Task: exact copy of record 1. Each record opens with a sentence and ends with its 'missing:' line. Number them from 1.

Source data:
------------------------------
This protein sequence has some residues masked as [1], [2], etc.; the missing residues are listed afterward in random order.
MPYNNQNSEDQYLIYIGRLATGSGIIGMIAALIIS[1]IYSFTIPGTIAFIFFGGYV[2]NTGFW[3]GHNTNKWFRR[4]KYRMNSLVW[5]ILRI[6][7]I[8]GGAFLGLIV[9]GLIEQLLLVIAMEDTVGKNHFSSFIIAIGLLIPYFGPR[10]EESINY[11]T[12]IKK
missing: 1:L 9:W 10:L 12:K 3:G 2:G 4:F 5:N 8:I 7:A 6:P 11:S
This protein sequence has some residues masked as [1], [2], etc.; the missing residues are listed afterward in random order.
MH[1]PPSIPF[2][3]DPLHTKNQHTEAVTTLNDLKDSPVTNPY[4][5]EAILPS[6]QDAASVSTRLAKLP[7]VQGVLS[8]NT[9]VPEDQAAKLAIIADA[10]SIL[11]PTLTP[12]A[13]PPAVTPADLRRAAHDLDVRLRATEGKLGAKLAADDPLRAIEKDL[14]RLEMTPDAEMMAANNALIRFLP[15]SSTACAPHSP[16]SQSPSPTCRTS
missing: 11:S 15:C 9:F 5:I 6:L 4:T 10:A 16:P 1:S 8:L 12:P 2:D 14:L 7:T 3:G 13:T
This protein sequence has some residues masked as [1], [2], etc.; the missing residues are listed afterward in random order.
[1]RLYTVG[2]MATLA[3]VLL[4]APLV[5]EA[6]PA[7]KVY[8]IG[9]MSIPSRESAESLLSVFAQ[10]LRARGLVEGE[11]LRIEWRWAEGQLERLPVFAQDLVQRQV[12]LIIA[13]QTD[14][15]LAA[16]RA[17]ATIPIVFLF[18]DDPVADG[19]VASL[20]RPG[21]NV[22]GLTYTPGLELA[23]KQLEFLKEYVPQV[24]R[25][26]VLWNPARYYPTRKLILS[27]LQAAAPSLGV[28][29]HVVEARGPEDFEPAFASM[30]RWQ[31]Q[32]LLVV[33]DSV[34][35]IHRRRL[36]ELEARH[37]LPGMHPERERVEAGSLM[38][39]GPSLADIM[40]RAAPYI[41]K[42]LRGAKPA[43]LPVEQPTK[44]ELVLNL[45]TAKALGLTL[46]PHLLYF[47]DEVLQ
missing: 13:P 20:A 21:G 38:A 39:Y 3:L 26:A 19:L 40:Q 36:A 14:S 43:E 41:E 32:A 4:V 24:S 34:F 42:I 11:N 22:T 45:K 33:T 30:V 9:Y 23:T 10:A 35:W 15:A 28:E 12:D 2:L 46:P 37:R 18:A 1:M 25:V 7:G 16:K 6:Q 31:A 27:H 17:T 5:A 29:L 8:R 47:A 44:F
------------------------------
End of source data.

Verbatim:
This protein sequence has some residues masked as [1], [2], etc.; the missing residues are listed afterward in random order.
MPYNNQNSEDQYLIYIGRLATGSGIIGMIAALIIS[1]IYSFTIPGTIAFIFFGGYV[2]NTGFW[3]GHNTNKWFRR[4]KYRMNSLVW[5]ILRI[6][7]I[8]GGAFLGLIV[9]GLIEQLLLVIAMEDTVGKNHFSSFIIAIGLLIPYFGPR[10]EESINY[11]T[12]IKK
missing: 1:L 9:W 10:L 12:K 3:G 2:G 4:F 5:N 8:I 7:A 6:P 11:S